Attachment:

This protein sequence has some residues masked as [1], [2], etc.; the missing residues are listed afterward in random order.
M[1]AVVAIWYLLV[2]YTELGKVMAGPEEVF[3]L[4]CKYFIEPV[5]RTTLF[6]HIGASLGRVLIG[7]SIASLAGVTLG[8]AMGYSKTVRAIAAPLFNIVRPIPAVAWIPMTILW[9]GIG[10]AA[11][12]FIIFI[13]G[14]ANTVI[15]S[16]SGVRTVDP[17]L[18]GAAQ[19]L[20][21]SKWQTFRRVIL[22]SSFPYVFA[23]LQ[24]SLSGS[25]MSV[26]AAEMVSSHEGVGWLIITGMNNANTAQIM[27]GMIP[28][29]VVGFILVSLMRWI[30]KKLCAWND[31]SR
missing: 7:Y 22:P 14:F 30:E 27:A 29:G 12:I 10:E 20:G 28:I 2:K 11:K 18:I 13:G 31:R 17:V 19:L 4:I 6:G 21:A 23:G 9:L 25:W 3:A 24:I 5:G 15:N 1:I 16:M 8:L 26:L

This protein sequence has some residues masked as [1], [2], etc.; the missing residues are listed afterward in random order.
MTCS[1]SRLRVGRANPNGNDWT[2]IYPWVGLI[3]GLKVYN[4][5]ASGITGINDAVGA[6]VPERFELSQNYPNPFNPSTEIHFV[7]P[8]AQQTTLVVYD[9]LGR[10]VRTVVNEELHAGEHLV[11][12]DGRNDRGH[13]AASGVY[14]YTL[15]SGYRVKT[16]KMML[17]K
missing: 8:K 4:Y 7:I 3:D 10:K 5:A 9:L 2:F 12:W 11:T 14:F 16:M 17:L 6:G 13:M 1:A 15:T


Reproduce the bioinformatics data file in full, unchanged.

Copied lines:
This protein sequence has some residues masked as [1], [2], etc.; the missing residues are listed afterward in random order.
M[1]AVVAIWYLLV[2]YTELGKVMAGPEEVF[3]L[4]CKYFIEPV[5]RTTLF[6]HIGASLGRVLIG[7]SIASLAGVTLG[8]AMGYSKTVRAIAAPLFNIVRPIPAVAWIPMTILW[9]GIG[10]AA[11][12]FIIFI[13]G[14]ANTVI[15]S[16]SGVRTVDP[17]L[18]GAAQ[19]L[20][21]SKWQTFRRVIL[22]SSFPYVFA[23]LQ[24]SLSGS[25]MSV[26]AAEMVSSHEGVGWLIITGMNNANTAQIM[27]GMIP[28][29]VVGFILVSLMRWI[30]KKLCAWND[31]SR
missing: 7:Y 22:P 14:F 30:E 27:A 29:G 12:I 10:E 20:G 28:I 2:K 11:K 18:I 13:G 31:R 17:V 19:L 4:I 6:G 21:A 23:G 9:L 25:W 3:A 24:I 5:G 15:N 1:I 16:M 8:L 26:L

This protein sequence has some residues masked as [1], [2], etc.; the missing residues are listed afterward in random order.
MTCS[1]SRLRVGRANPNGNDWT[2]IYPWVGLI[3]GLKVYN[4][5]ASGITGINDAVGA[6]VPERFELSQNYPNPFNPSTEIHFV[7]P[8]AQQTTLVVYD[9]LGR[10]VRTVVNEELHAGEHLV[11][12]DGRNDRGH[13]AASGVY[14]YTL[15]SGYRVKT[16]KMML[17]K
missing: 8:K 4:Y 7:I 3:D 10:K 5:A 9:L 2:F 12:W 11:T 14:F 16:M 17:L 6:G 13:M 1:A 15:T